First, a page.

Monday, November 30, 2015

Ministry of Intense Rhetoric, birth control version

A GOP member of the U.S. House from Pennsylvania compares Obama birth-control coverage mandate to terrorism.

Ministry of Intense Rhetoric, birth control version


Is an IUD or a diaphragm the same as a hijacked jetliner slamming into a skyscraper?

Republican U.S. Rep. Mike Kelly, of the 3rd District in northwest Pennsylvania, made the analogy Wednesday, saying that the Obama administration’s newly implemented mandate that health insurers cover contraception will live in infamy like the attack on Pearl Harbor or the 9-11 terrorist strikes.

“I know in your mind you can think of times when America was attacked. One is Dec. 7, that’s Pearl Harbor day. The other is Sept. 11, and that’s the day of the terrorist attack,” Kelly said during a Capitol Hill press conference on Wednesday, when the regulation went into effect.

“I want you to remember August the First, 2012 – the attack on our religious freedom,” he said. “That is a day that will live in infamy, along with those other dates.”

Kelly, an auto dealer from Butler who won election in 2010, is a strong opponent of abortion rights. He and other critics of the insurance mandate say that it will force faith-based institutions to violate their moral beliefs to pay for birth control for their employees, infringing on the First Amendment guarantee of freedom of religion.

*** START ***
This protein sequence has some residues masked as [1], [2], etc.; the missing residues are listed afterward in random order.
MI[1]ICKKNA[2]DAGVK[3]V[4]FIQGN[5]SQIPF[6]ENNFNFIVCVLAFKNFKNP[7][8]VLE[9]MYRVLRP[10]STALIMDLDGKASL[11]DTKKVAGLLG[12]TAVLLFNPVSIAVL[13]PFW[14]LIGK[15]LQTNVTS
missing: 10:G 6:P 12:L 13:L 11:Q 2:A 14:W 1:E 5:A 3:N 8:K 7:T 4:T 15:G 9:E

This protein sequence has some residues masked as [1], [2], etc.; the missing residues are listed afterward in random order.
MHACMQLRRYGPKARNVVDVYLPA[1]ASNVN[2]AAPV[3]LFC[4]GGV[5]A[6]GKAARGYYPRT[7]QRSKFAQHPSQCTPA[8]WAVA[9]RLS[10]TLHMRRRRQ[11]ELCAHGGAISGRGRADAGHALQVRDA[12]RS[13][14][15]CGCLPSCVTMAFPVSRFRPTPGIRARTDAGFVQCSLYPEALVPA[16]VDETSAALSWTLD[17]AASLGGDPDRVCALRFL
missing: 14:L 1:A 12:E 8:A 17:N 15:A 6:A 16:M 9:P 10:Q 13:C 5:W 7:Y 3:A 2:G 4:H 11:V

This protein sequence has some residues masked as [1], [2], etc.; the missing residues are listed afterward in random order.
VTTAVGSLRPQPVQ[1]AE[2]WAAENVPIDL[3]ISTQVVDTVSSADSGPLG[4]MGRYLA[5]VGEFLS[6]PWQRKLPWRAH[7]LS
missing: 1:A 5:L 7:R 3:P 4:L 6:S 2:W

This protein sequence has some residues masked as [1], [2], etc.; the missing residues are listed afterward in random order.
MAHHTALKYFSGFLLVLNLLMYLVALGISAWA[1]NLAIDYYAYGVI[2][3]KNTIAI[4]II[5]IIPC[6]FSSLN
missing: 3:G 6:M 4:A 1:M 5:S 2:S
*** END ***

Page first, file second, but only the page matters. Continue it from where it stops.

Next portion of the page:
Needless to say, Kelly’s choice of rhetoric has been controversial.

Democratic U.S. Rep. Allyson Schwartz, of the 13th District of Pennsylvania, said it was “beyond stunning” that Kelly compared the birth-control mandate to violent attacks on U.S. soil

“To try and link women's health care to two of the most devastating, horrific days in America's history is beyond the pale and shows an utter lack of respect for all Americans who were affected by those tragedies,” Schwartz said in a statement. “I would hope that he would have the grace to apologize for his hateful rhetoric.”

Apparently, that’s not going to happen.

“We need to stop worrying about political correctness and worry about correcting the politics of Washington before our constitutional rights continue to erode before our eyes,” Kelly said in a statement.


Inquirer Politics Writer
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Inquirer staff writer Thomas Fitzgerald blogs about national politics.

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Tom Fitzgerald
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